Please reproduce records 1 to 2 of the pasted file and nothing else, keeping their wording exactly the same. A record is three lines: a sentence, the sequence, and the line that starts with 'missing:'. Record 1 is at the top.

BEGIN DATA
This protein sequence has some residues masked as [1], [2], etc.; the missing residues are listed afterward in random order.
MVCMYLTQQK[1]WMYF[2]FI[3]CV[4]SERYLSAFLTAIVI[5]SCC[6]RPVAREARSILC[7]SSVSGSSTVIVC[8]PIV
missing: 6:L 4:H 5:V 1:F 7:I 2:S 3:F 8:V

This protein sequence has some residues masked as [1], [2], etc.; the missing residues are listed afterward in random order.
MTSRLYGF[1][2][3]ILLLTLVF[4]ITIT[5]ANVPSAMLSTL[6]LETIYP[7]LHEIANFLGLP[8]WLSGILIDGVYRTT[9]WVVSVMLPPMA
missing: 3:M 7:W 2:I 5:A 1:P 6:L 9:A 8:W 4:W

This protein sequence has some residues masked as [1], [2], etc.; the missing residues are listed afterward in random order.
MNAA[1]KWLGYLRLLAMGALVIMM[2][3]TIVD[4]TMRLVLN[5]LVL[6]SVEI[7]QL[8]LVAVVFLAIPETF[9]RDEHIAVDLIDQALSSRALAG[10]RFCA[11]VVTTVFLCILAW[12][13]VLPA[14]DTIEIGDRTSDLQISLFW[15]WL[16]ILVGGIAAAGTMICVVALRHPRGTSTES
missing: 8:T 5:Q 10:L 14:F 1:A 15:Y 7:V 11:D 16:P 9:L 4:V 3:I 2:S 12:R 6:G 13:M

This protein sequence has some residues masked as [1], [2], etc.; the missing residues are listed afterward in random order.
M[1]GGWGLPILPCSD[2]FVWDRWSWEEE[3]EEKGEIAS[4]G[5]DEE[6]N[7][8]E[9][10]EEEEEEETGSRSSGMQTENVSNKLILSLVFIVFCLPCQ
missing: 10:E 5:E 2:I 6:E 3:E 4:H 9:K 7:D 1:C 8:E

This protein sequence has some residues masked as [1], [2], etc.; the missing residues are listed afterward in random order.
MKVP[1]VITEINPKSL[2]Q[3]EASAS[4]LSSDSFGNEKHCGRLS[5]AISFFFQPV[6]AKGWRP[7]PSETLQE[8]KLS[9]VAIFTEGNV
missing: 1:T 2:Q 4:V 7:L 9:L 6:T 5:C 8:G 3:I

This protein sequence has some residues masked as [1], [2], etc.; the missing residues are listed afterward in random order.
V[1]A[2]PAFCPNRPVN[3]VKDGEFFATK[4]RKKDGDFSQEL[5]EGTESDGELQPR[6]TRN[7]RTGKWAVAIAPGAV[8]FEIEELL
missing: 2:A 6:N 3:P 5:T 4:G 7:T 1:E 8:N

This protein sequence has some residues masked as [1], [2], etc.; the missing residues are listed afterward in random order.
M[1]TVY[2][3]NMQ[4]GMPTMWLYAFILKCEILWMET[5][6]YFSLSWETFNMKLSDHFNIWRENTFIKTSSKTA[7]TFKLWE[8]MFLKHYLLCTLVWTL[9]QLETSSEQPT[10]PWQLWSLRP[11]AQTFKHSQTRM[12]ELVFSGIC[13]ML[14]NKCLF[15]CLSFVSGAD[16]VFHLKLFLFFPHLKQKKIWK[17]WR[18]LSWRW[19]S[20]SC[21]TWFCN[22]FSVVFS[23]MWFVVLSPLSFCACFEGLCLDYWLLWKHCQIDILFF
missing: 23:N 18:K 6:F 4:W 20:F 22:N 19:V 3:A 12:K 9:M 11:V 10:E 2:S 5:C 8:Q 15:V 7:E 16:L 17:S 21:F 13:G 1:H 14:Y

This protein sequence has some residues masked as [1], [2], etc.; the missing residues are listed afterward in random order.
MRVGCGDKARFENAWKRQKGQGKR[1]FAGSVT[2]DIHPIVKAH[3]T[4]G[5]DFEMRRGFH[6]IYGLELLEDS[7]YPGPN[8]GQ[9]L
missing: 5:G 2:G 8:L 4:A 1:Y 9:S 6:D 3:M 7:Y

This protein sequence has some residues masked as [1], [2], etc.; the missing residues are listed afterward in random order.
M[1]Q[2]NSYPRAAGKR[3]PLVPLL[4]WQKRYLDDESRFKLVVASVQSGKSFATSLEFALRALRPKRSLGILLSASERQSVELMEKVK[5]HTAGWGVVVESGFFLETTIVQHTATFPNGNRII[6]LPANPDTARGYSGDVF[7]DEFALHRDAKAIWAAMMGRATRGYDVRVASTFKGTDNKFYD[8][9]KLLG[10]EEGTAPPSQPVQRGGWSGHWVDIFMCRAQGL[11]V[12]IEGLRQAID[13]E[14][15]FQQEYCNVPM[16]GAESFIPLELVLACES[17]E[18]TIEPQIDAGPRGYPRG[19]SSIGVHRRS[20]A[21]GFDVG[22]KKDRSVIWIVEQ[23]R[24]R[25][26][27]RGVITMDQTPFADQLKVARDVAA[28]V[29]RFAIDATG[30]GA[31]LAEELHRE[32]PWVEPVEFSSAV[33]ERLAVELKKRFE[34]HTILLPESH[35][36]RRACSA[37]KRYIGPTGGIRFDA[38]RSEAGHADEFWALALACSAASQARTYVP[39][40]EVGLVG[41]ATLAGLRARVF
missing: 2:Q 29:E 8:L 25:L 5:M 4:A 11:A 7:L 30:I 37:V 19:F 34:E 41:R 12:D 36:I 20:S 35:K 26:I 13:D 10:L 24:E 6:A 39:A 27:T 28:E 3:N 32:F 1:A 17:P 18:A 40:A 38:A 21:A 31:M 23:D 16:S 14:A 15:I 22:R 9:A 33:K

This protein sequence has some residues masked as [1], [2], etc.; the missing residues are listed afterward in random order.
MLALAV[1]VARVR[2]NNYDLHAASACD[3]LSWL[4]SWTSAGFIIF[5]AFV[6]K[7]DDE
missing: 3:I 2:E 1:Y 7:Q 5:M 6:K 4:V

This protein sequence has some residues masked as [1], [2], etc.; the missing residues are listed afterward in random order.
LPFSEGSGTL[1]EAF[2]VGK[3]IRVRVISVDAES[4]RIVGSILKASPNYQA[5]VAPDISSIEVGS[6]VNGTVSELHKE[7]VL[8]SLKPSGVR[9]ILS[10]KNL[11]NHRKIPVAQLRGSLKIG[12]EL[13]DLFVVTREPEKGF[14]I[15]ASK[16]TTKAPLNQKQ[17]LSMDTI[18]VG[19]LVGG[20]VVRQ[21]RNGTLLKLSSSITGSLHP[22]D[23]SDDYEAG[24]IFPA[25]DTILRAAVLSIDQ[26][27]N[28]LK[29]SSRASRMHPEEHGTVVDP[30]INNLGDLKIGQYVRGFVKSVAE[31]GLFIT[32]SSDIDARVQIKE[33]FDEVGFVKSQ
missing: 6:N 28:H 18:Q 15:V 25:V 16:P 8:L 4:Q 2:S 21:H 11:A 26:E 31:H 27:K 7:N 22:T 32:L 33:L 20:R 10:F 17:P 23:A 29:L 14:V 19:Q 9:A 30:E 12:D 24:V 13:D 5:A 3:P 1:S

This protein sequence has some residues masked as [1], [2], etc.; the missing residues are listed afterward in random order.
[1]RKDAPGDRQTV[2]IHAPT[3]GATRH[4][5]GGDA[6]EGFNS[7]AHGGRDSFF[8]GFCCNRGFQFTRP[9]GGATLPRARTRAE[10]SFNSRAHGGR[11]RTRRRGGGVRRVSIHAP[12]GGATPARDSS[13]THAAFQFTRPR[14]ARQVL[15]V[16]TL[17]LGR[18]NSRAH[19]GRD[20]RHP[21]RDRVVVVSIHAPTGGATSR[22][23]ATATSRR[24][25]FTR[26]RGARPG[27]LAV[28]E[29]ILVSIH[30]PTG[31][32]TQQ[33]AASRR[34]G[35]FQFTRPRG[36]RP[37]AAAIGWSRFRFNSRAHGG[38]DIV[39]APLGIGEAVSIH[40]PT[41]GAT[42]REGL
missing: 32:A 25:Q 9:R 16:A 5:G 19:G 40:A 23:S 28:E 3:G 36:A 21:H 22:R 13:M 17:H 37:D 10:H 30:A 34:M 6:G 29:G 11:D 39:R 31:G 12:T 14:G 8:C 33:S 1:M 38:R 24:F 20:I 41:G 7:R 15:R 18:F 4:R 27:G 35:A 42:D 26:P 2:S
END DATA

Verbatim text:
This protein sequence has some residues masked as [1], [2], etc.; the missing residues are listed afterward in random order.
MVCMYLTQQK[1]WMYF[2]FI[3]CV[4]SERYLSAFLTAIVI[5]SCC[6]RPVAREARSILC[7]SSVSGSSTVIVC[8]PIV
missing: 6:L 4:H 5:V 1:F 7:I 2:S 3:F 8:V

This protein sequence has some residues masked as [1], [2], etc.; the missing residues are listed afterward in random order.
MTSRLYGF[1][2][3]ILLLTLVF[4]ITIT[5]ANVPSAMLSTL[6]LETIYP[7]LHEIANFLGLP[8]WLSGILIDGVYRTT[9]WVVSVMLPPMA
missing: 3:M 7:W 2:I 5:A 1:P 6:L 9:A 8:W 4:W